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Persian Cats: An Interview with Fancy Cat

Persian cats are sweet and beautiful.

Our resident cat, Fancy, has taken up journalism. She's been interviewing members of the ten most popular breeds of cat in America in an effort to learn more about them and share it with us. Below is her interview with Pammie, the Persian cat.

Fancy: Hello Pammie; thanks for talking with us today! According to The American Cat Fanciers Association, Persians are the most popular cat breed in America, and they have been for thirty years. Can you tell us about the history of your breed?

Pammie: Why, Fancy, thank you so much for having me! It's so nice of you to be interested in Persians! We are one of the oldest breeds of cat in the world, but no one's sure about our ancient history. We may have originated in Persia, which is now Iran, or Egyptian cats may have been taken to Persia by conquerors, where we would have developed our long, flowing coats over time because of the colder weather there. Either way, by the seventeenth century, we were a well-established breed in Persia.

Persian cats are coveted for their beauty.

Fancy: How did the Persian breed get to Europe?

Pammie: Pietro Della Valle was an Italian who is given credit for bringing us to Europe around 1621. Once we arrived there, we, of course, became wildly popular and have remained that way ever since. Wasn't that a nice thing of that Italian gentleman to do for us?

Himalayan cats are a long-haired version of Persians.

Fancy: Persian cats really are beautiful. What are some of the common characteristics of your breed?

Pammie: Oh, goodness; thank you for compliment, dear! Well, I would say that we have an overall round shape with a short neck and squat, thick-boned legs. Our coat is long, thick, silky, and luxurious. Our tails are bushy, and our heads are broad, with small ears that have tufts of hair at the ends. Our eyes are large, and our noses are rather short. We Persians come in almost any color you can imagine (over sixty) and in every pattern, as well. Persians with extra-long hair and darker hair on their faces, feet, tails, and ears are known as Himalayans. Persians with very short hair are classified as exotic shorthairs. We are usually between 7 and 12 pounds. Our looks are very appealing to many people and, together with our personality, help make us the popular cats that we are. By the way, you're pretty beautiful yourself, Fancy.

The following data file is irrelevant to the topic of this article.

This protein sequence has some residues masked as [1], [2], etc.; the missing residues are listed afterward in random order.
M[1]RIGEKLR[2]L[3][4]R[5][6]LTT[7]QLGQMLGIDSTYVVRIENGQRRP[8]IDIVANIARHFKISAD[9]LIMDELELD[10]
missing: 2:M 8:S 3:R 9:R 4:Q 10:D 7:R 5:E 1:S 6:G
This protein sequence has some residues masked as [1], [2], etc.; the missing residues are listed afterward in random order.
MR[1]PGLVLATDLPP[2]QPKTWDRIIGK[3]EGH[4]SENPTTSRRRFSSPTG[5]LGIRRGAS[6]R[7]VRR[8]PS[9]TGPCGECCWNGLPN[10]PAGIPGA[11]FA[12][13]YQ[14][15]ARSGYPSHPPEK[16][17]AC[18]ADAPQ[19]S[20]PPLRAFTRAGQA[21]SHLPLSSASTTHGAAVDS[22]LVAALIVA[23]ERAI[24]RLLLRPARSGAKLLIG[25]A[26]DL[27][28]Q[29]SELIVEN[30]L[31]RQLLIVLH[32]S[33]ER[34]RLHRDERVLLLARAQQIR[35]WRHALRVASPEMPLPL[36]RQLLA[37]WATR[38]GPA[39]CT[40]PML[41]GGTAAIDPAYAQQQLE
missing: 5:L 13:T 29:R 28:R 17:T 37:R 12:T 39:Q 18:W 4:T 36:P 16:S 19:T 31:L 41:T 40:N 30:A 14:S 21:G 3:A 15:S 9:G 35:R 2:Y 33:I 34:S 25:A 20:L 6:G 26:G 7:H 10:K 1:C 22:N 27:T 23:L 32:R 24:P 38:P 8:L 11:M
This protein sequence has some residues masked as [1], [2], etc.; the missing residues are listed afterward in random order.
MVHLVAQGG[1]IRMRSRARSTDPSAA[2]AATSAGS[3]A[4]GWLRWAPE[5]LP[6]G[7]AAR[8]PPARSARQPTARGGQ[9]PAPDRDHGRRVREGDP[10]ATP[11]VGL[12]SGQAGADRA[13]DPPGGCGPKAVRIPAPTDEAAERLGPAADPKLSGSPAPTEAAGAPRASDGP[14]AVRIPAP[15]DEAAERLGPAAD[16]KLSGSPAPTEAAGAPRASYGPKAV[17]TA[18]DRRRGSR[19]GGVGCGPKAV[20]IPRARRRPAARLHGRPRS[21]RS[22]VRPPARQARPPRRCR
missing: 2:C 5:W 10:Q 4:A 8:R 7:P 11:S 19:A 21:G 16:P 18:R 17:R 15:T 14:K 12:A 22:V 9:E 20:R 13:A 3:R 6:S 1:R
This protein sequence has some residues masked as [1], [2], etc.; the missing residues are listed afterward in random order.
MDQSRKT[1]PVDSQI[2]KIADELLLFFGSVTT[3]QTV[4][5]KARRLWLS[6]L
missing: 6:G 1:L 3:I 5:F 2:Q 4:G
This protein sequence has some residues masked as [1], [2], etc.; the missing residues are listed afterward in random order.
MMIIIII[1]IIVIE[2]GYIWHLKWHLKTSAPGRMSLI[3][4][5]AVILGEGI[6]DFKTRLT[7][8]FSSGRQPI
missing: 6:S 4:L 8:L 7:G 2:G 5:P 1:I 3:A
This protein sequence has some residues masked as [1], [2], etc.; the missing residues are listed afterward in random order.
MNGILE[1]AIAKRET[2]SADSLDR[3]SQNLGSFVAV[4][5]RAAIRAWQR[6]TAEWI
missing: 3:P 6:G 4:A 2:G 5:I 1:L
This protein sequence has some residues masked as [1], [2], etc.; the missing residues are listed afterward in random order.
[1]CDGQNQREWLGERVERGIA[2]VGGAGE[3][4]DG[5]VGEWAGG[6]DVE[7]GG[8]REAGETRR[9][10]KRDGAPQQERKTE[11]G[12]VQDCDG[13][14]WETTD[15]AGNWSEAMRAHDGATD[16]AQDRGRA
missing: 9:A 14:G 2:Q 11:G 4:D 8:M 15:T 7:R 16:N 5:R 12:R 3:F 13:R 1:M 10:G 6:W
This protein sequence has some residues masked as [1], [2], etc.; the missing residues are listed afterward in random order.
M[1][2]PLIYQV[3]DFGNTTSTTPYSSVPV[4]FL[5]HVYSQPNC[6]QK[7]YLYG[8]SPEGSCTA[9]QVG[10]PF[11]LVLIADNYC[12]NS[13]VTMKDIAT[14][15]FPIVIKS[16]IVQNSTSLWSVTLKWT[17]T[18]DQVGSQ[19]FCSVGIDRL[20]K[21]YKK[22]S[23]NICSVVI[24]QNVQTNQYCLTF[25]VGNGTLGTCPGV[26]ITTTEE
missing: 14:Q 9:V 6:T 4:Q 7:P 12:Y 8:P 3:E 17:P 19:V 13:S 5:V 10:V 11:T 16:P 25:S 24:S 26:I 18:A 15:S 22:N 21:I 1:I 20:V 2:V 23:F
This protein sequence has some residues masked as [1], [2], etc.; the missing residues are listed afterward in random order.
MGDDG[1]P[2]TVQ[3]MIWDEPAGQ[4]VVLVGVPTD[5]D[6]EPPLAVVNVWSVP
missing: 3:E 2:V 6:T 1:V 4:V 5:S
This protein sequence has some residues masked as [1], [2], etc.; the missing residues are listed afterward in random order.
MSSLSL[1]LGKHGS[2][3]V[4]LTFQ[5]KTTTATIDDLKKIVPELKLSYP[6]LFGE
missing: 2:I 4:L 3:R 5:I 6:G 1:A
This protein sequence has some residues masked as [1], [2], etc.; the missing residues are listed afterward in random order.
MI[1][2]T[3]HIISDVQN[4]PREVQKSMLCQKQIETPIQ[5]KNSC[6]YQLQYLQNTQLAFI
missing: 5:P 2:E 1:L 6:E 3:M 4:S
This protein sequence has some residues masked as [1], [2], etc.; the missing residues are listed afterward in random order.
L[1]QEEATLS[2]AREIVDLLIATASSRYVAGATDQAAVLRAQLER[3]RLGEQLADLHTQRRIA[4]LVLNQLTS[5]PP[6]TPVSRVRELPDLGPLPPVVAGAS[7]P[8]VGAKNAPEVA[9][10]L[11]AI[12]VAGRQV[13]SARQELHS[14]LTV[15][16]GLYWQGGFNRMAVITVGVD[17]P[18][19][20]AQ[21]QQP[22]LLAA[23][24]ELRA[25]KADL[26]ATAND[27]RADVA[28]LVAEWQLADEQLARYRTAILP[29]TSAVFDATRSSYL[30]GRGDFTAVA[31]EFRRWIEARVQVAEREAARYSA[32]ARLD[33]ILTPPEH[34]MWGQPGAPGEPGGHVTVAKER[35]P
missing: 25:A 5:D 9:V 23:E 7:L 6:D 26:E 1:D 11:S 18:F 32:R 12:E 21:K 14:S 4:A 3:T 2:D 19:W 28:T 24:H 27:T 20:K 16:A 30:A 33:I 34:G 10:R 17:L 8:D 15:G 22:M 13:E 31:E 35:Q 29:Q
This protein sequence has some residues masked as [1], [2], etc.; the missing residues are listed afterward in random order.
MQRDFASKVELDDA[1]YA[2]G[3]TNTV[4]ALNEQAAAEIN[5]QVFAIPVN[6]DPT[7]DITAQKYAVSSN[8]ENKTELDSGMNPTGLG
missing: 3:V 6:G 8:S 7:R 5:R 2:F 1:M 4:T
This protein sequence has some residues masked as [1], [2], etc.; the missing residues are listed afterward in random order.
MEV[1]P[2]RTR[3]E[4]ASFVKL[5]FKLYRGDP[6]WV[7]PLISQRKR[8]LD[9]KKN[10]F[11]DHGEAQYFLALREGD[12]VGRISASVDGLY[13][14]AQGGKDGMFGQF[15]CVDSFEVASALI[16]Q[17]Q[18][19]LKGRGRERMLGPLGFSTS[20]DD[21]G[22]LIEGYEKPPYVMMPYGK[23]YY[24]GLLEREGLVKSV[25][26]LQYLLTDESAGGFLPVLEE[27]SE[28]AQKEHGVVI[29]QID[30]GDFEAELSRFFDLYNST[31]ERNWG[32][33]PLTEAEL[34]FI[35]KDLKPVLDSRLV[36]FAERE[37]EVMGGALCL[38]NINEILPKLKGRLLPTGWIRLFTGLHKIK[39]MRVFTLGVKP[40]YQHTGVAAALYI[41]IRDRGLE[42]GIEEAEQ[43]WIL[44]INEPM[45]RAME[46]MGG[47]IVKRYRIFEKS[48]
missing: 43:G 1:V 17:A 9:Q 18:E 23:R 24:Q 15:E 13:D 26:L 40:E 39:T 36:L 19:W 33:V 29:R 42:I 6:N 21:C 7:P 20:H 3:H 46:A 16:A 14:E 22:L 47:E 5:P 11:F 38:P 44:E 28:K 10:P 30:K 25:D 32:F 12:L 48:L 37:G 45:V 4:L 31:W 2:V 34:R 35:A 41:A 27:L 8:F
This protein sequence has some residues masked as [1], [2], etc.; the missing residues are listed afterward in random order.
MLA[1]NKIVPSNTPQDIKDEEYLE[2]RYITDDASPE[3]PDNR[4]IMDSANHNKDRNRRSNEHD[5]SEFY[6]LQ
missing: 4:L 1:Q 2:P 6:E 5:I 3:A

Fancy: Oh, thank you! Speaking of the Persian cat's personality: what are some of the common traits of your breed?

Pammie: Oh, we are quite calm and quiet. I don't want to sound like I'm bragging, but I would say that "sweet" is the perfect word to describe Persians. I suppose we can be a bit lazy, but we will definitely play with humans if they tempt us a bit. We aren't as likely as some other cat breeds to become close friends with other cats, though. Most of us would prefer a steady, calm environment, but we do adjust pretty easily to new things, too. We really do make excellent show cats, and we've been winning shows for many, many years.

Fancy: Are there any health concerns that are more of an issue in Persians than in other cat breeds?

Pammie: Unfortunately, some of us do have some health problems. Blue-eyed, white Persian cats are often deaf. Progressive retinal atrophy is a genetic eye problem that may lead to blindness. Hypertrophic cardiomyopathy is a thickening of one of the four chambers of the heart (the left ventricle) that can lead to heart failure if it isn't diagnosed and treated. Breathing problems are becoming more common in today's Persian cats. This is the result of breeding that has emphasized a shorter nose. It can lead to wheezing, snoring, and an increased susceptibility to upper respiratory infections. Portosystemic shunts are more common in Persians than some other breeds. This is a condition where the blood supply that would normal go through the liver for cleaning bypasses it and doesn't have the toxins removed. This can lead to death if it isn't diagnosed and treated. We may have dental problems because of our short faces. Polycystic kidney disease is more common in Persians than some other breeds. This is a disease in which small, fluid-filled sacs form in our kidney tissue, and it can lead to kidney failure.

Fancy: Are you guys hard to take care of on a daily basis? The humans like to know what kind of maintenance they're going to have to do once they adopt us.

Pammie: Daily brushing is important for Persian cats. Without it, our long, silky coat will become matted, and that is painful for us. Daily face-cleansing may be necessary in particularly short-nosed Persians because tearing and drainage from the nose can be worse in these cats, and the drainage can gather on their hair and skin, causing mats and eventually skin sores. Using a warm washcloth to clean a Persian's eyes and nose helps prevent these issues. We'll need our teeth brushed because we're prone to dental problems. However, our calm disposition usually makes these tasks easy and even enjoyable for our humans. We're ever so grateful for the care our humans give us, and we love to show our appreciation with snuggles and purrs.

A Fancy Cat interview.

Fancy: Thanks for talking with us today, Pammie. I can see why your breed has been the most popular one in America for so long. You're beautiful AND sweet! Stay tuned for more of my interviews with America's most popular cats!

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